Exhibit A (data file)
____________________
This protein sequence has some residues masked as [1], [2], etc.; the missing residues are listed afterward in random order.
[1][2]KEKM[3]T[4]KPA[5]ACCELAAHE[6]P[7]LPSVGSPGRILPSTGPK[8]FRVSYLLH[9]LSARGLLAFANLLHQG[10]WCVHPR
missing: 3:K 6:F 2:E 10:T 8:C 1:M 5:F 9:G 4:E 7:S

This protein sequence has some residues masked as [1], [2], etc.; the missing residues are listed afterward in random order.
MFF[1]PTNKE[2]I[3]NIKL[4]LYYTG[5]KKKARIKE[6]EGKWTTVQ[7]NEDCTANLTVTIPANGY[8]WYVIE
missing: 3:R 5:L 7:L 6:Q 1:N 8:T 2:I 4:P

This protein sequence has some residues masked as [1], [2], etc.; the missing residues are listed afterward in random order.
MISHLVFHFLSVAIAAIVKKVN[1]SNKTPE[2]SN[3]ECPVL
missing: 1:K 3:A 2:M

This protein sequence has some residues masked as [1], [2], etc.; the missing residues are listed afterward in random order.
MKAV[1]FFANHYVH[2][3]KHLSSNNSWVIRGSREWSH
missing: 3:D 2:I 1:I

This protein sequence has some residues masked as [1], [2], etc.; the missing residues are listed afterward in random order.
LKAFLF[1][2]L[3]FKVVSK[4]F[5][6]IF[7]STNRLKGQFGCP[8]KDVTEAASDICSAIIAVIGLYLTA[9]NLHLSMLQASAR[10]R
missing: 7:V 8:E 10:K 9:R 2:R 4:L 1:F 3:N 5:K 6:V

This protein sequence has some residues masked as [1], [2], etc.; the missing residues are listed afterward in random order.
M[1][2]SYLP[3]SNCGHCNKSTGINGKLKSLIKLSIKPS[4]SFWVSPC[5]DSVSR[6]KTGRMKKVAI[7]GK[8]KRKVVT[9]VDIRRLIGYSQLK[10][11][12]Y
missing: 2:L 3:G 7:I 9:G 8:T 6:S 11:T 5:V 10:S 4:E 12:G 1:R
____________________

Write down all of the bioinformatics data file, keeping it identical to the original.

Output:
This protein sequence has some residues masked as [1], [2], etc.; the missing residues are listed afterward in random order.
[1][2]KEKM[3]T[4]KPA[5]ACCELAAHE[6]P[7]LPSVGSPGRILPSTGPK[8]FRVSYLLH[9]LSARGLLAFANLLHQG[10]WCVHPR
missing: 3:K 6:F 2:E 10:T 8:C 1:M 5:F 9:G 4:E 7:S

This protein sequence has some residues masked as [1], [2], etc.; the missing residues are listed afterward in random order.
MFF[1]PTNKE[2]I[3]NIKL[4]LYYTG[5]KKKARIKE[6]EGKWTTVQ[7]NEDCTANLTVTIPANGY[8]WYVIE
missing: 3:R 5:L 7:L 6:Q 1:N 8:T 2:I 4:P

This protein sequence has some residues masked as [1], [2], etc.; the missing residues are listed afterward in random order.
MISHLVFHFLSVAIAAIVKKVN[1]SNKTPE[2]SN[3]ECPVL
missing: 1:K 3:A 2:M

This protein sequence has some residues masked as [1], [2], etc.; the missing residues are listed afterward in random order.
MKAV[1]FFANHYVH[2][3]KHLSSNNSWVIRGSREWSH
missing: 3:D 2:I 1:I

This protein sequence has some residues masked as [1], [2], etc.; the missing residues are listed afterward in random order.
LKAFLF[1][2]L[3]FKVVSK[4]F[5][6]IF[7]STNRLKGQFGCP[8]KDVTEAASDICSAIIAVIGLYLTA[9]NLHLSMLQASAR[10]R
missing: 7:V 8:E 10:K 9:R 2:R 4:L 1:F 3:N 5:K 6:V

This protein sequence has some residues masked as [1], [2], etc.; the missing residues are listed afterward in random order.
M[1][2]SYLP[3]SNCGHCNKSTGINGKLKSLIKLSIKPS[4]SFWVSPC[5]DSVSR[6]KTGRMKKVAI[7]GK[8]KRKVVT[9]VDIRRLIGYSQLK[10][11][12]Y
missing: 2:L 3:G 7:I 9:G 8:T 6:S 11:T 5:V 10:S 4:E 12:G 1:R